I published a book, and now the time for self-doubt begins. When I first saw a video my brother made showing my father pointing to some photos in a very old album, I was shocked. I did not know of the video’s existence. When I watched it with my father and began questioning him about the various events he discussed with my brother, I was upset that he was unable to answer many of my questions. Why did I never sit down with him earlier to really delve into the details of his early life?
After he died, I began to try to learn his story on my own. I found many documents in his dresser and then began to learn the ins and outs of genealogy research. I turned my discoveries into a letter to my children. That was where I thought my project would end. I never realized I would uncover enough information to write a book.
I wrote, and rewrote over and over. I added more research and interviewed many people to help fill in the holes along the way. Then I struggled with what to do with this letter which had now become a book.
Once I decided to put the book out there on the Internet universe, my insecurities surfaced. I began to question the positive comments by the few friends and family who encouraged me to do this. Did they like it because, as my friends, they “had to?” Were they secretly thinking I was crazy to believe a stranger would enjoy reading a book about my family?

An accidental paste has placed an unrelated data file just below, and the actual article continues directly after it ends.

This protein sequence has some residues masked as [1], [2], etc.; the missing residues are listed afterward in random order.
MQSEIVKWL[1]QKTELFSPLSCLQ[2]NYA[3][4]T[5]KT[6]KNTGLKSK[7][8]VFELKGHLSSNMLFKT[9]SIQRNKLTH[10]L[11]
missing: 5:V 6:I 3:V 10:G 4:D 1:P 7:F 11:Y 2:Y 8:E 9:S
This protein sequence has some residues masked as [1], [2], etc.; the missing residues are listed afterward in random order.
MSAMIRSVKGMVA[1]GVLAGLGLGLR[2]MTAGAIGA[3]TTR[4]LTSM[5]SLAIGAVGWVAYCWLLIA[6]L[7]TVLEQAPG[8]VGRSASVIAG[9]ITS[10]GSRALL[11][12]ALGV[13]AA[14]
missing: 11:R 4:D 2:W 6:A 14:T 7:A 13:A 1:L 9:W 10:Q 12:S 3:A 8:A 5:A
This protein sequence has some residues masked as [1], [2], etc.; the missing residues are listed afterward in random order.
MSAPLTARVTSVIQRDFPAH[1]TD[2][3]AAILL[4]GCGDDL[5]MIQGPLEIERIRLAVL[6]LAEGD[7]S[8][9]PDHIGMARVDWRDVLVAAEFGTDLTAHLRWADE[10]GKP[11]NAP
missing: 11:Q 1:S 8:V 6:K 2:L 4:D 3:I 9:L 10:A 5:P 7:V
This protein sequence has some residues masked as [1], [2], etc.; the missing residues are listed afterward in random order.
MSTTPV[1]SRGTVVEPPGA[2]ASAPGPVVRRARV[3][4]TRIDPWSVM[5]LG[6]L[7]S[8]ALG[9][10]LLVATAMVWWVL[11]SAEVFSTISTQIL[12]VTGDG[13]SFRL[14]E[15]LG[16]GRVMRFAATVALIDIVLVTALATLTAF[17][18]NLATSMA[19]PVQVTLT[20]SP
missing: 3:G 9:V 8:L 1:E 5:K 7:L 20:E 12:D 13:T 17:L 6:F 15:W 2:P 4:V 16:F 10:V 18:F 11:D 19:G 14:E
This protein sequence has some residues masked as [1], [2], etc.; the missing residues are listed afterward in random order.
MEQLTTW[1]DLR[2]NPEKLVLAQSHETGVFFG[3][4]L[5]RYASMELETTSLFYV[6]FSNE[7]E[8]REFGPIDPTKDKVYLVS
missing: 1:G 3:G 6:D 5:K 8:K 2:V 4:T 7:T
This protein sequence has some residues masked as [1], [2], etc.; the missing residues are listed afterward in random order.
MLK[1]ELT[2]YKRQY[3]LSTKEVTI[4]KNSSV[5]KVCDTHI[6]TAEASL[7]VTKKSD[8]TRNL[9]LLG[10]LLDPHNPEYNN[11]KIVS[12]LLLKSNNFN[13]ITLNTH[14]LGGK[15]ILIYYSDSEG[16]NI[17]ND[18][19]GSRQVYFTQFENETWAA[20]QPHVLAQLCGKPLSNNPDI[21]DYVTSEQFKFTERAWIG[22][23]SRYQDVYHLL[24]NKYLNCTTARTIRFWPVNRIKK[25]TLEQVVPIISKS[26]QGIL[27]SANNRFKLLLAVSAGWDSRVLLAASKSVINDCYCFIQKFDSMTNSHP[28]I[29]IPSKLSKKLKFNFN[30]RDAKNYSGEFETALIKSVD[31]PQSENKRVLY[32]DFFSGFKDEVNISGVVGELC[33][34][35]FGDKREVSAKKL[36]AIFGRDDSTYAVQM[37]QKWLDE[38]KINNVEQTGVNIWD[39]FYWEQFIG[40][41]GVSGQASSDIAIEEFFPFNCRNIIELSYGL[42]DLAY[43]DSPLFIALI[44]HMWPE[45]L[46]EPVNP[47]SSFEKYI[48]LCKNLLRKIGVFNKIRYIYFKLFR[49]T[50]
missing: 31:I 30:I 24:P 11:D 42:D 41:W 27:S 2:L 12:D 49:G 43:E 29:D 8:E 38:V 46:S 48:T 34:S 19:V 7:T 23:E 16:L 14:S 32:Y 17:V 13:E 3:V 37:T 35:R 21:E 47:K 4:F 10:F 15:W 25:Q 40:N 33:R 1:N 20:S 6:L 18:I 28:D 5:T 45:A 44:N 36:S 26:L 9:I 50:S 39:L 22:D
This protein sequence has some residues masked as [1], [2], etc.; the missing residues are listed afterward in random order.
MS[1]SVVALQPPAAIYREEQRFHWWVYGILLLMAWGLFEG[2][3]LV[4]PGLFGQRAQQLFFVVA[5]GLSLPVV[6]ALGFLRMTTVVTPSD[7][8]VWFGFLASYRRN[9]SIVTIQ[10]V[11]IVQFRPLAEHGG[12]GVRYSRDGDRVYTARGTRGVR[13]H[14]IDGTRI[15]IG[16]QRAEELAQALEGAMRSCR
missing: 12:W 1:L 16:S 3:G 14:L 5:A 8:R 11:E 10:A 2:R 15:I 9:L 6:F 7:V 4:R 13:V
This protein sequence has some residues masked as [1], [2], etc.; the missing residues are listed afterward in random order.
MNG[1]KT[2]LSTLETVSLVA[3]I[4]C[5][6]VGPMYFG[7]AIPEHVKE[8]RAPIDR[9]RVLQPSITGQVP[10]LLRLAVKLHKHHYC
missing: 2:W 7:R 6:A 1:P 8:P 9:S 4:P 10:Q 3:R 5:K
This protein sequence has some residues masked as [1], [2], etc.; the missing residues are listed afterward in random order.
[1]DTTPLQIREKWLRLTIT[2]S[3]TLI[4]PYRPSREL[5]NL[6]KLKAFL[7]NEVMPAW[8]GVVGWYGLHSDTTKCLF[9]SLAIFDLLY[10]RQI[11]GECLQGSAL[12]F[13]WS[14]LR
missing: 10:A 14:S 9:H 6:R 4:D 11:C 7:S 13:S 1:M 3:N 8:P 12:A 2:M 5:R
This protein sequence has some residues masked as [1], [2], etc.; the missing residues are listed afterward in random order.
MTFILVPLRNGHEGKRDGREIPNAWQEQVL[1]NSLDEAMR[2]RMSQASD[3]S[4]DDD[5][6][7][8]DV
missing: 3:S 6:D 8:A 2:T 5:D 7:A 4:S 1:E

As many times as I beat myself up, I also cheered myself on because I knew the story was good. It was unique, and even if the writing is only mediocre, I believe in the tale.
How many times have I watched a television show where the villains are Russians? We are constantly seeing commercials encouraging us to learn about our ancestors and to follow their trail. Immigration is a hot topic in today’s political arena as are stories of the Great Depression as a comparison to our own Great Recession. We all enjoy rooting for the underdog and love stories of mystery and adventure. My book has it all, so why do I question myself?
I looked for answers with the help of my good buddy Google, who lead me to a Facebook group called “Insecure Writers Support Group.” I learned it is common for a writer to fluctuate between the belief that his book will be a runaway hit and the anxiety that it is useful for nothing more than kindle for a fire. I guess my feelings are normal.
So I put in a request to join the group and then worried I would not be accepted. Talk about feeling insecure! Fortunately I was accepted, so I can now enjoy the conversations of other neurotic writers like myself.